(Bloomberg) — China’s benchmark stock index is close to erasing all of the gains it made since a key political meeting was held in late July as the economy struggles to gain momentum and optimism over stimulus wanes.
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The CSI 300 Index fell as much as 1.4% in early trading Monday after plunging 3.4% last week. The move wipes out the bulk of the advance the gauge had posted following the pro-growth tone of the Politburo meeting on July 24.
A gauge of mainland stocks listed in Hong Kong declined as much as 2.8%, taking this month’s loss to over 7% to lag the MSCI Asia Pacific Index which is down 5%. The Nasdaq Golden Dragon China Index tumbled 3.7% Friday, also taking out gains since the top meeting.
“The market sentiment is ultra weak and the Politburo boost looks like it was just an interlude amid the pessimistic theme that has prevailed over the past months,” said Wang Mingli, executive director at Shanghai Youpu Investment Co. “After a brief round of optimism, investors are again disappointed as they realize that policies are still not concrete enough to offer a real lift to the economy.”
The post-Politburo rally has gone into reverse due to increasing signs recovery is losing traction, and concern that Beijing’s steps to counter the slowdown are too small and too slow. Investors have also soured on the nation’s outlook due to the troubled property sector, while jitters are also mounting over a trust company’s delay in paying its maturing wealth products.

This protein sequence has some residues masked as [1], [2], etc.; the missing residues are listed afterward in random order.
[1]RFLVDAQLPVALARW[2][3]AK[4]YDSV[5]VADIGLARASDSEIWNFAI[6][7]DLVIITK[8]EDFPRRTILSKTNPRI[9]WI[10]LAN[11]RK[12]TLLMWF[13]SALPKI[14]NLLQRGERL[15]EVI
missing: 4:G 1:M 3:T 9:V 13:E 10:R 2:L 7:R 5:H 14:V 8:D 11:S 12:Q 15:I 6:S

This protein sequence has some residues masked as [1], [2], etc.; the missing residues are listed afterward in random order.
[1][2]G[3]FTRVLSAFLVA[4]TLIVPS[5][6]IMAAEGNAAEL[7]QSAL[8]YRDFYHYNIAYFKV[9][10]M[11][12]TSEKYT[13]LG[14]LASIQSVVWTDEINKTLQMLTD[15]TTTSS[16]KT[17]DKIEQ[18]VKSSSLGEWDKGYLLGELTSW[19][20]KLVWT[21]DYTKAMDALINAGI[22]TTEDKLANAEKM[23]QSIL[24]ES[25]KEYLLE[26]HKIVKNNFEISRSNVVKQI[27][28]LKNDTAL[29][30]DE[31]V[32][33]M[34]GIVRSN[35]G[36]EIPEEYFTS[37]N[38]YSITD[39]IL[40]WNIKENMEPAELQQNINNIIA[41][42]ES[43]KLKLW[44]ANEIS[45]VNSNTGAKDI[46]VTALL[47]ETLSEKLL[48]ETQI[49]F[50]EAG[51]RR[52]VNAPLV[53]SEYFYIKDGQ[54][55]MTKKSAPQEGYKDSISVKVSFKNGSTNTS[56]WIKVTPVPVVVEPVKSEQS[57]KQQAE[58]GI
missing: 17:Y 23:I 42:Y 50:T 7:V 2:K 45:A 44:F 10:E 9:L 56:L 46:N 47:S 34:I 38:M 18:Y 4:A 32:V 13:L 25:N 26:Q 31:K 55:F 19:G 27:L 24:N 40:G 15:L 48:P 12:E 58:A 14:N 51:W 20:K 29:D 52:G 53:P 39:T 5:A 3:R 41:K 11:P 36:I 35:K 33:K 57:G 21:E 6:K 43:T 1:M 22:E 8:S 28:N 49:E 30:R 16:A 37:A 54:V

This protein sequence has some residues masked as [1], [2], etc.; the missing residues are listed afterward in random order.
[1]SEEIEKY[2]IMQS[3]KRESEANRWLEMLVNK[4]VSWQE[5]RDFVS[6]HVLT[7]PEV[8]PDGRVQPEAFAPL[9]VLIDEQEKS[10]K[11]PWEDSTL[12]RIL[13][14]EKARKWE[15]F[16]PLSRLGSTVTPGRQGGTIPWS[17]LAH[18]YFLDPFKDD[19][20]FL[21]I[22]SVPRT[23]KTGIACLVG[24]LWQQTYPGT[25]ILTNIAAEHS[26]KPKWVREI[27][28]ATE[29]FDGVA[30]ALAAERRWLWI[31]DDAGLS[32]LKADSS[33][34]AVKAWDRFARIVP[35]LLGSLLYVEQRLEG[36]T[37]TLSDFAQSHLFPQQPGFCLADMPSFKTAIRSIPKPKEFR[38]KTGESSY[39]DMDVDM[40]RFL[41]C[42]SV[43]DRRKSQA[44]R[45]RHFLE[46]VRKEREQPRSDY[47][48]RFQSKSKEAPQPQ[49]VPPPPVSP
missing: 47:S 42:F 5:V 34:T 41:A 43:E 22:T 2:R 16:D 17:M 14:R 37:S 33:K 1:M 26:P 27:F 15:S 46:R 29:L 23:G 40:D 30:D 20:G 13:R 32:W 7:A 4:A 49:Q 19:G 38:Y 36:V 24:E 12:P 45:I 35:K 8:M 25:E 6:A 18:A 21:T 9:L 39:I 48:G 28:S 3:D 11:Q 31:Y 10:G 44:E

One of the nation’s largest developers, Country Garden Holdings Co., unsettled markets last week amid fears of a default.
The offshore yuan dropped for a third day to approach the year’s low, even after the central bank stepped up its support for the currency with a stronger-than-expected fixing.
“There’s indeed a massive wall of worry for China bulls” and foreign investors continue to sell, said Derek Tay, head of investments at Kamet Capital Partners Pte. “Lots of cracks are showing, no less in credit risks, triggered by the latest Country Garden profit warnings.”
Overseas investors, who had snapped up onshore Chinese stocks for two weeks following the Politburo meeting, sold each day last week, withdrawing a net 25.5 billion yuan ($3.5 billion). That was the most for any week since October. They sold 1.6 billion yuan of shares as of 10.40 a.m. local time Monday.
–With assistance from Ishika Mookerjee.
(Updates with prices, analyst commentary and currency moves)
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